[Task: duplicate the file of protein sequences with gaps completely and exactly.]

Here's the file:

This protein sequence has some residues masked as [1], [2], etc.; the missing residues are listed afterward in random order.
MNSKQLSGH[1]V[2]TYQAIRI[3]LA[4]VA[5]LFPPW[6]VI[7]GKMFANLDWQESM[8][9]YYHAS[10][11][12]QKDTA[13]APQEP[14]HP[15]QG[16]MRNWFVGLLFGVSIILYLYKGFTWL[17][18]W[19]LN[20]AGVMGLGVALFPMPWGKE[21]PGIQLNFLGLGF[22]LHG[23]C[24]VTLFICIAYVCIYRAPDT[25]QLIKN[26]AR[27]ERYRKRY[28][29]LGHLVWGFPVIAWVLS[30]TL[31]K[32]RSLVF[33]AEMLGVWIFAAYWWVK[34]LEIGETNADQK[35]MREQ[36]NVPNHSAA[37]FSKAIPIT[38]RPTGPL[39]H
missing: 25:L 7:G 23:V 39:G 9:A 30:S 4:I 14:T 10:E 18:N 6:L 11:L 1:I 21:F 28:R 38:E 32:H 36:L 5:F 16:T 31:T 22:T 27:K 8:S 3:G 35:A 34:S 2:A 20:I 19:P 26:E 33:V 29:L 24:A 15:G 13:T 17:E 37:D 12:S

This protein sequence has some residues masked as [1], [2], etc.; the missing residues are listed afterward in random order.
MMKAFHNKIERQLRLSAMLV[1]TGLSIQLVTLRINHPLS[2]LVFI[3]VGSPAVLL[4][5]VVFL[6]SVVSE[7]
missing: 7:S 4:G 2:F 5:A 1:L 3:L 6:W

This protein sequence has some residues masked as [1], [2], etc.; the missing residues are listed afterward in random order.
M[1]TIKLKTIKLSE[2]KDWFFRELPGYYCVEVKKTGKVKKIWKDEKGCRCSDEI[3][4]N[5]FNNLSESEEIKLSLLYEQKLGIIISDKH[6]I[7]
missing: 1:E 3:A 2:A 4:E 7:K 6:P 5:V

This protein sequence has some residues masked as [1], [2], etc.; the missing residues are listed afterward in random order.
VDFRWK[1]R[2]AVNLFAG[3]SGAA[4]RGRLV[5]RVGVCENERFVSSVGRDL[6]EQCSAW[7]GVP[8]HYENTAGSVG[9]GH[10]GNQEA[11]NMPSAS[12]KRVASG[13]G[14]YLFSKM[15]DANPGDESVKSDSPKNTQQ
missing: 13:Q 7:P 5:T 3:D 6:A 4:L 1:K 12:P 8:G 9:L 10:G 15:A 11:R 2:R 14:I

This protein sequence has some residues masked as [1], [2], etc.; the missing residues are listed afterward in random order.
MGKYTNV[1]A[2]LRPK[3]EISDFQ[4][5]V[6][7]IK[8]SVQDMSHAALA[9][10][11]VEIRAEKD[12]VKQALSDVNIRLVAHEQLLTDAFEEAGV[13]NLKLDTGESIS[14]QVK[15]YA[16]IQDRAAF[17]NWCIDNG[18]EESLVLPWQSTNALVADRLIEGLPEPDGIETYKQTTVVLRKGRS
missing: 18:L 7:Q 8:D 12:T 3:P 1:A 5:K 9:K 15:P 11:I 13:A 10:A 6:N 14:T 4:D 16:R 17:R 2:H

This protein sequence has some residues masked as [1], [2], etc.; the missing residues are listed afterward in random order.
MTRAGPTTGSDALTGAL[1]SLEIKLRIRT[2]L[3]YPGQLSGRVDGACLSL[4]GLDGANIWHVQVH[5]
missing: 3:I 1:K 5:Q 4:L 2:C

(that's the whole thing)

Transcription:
This protein sequence has some residues masked as [1], [2], etc.; the missing residues are listed afterward in random order.
MNSKQLSGH[1]V[2]TYQAIRI[3]LA[4]VA[5]LFPPW[6]VI[7]GKMFANLDWQESM[8][9]YYHAS[10][11][12]QKDTA[13]APQEP[14]HP[15]QG[16]MRNWFVGLLFGVSIILYLYKGFTWL[17][18]W[19]LN[20]AGVMGLGVALFPMPWGKE[21]PGIQLNFLGLGF[22]LHG[23]C[24]VTLFICIAYVCIYRAPDT[25]QLIKN[26]AR[27]ERYRKRY[28][29]LGHLVWGFPVIAWVLS[30]TL[31]K[32]RSLVF[33]AEMLGVWIFAAYWWVK[34]LEIGETNADQK[35]MREQ[36]NVPNHSAA[37]FSKAIPIT[38]RPTGPL[39]H
missing: 25:L 7:G 23:V 39:G 9:A 30:S 4:I 14:T 10:E 18:N 6:L 11:L 1:I 21:F 28:R 38:E 32:H 36:L 5:F 16:T 31:T 22:T 27:K 8:S 3:G 35:A 34:S 2:A 20:I 19:P 26:E 33:V 29:L 24:A 15:G 13:T 17:E 37:D 12:S

This protein sequence has some residues masked as [1], [2], etc.; the missing residues are listed afterward in random order.
MMKAFHNKIERQLRLSAMLV[1]TGLSIQLVTLRINHPLS[2]LVFI[3]VGSPAVLL[4][5]VVFL[6]SVVSE[7]
missing: 7:S 4:G 2:F 5:A 1:L 3:L 6:W

This protein sequence has some residues masked as [1], [2], etc.; the missing residues are listed afterward in random order.
M[1]TIKLKTIKLSE[2]KDWFFRELPGYYCVEVKKTGKVKKIWKDEKGCRCSDEI[3][4]N[5]FNNLSESEEIKLSLLYEQKLGIIISDKH[6]I[7]
missing: 1:E 3:A 2:A 4:E 7:K 6:P 5:V

This protein sequence has some residues masked as [1], [2], etc.; the missing residues are listed afterward in random order.
VDFRWK[1]R[2]AVNLFAG[3]SGAA[4]RGRLV[5]RVGVCENERFVSSVGRDL[6]EQCSAW[7]GVP[8]HYENTAGSVG[9]GH[10]GNQEA[11]NMPSAS[12]KRVASG[13]G[14]YLFSKM[15]DANPGDESVKSDSPKNTQQ
missing: 13:Q 7:P 5:T 3:D 6:A 4:L 1:K 12:P 8:G 9:L 10:G 15:A 11:R 2:R 14:I

This protein sequence has some residues masked as [1], [2], etc.; the missing residues are listed afterward in random order.
MGKYTNV[1]A[2]LRPK[3]EISDFQ[4][5]V[6][7]IK[8]SVQDMSHAALA[9][10][11]VEIRAEKD[12]VKQALSDVNIRLVAHEQLLTDAFEEAGV[13]NLKLDTGESIS[14]QVK[15]YA[16]IQDRAAF[17]NWCIDNG[18]EESLVLPWQSTNALVADRLIEGLPEPDGIETYKQTTVVLRKGRS
missing: 18:L 7:Q 8:D 12:T 3:P 1:A 5:K 9:K 15:P 11:I 13:A 10:A 6:N 14:T 4:D 16:R 17:R 2:H

This protein sequence has some residues masked as [1], [2], etc.; the missing residues are listed afterward in random order.
MTRAGPTTGSDALTGAL[1]SLEIKLRIRT[2]L[3]YPGQLSGRVDGACLSL[4]GLDGANIWHVQVH[5]
missing: 3:I 1:K 5:Q 4:L 2:C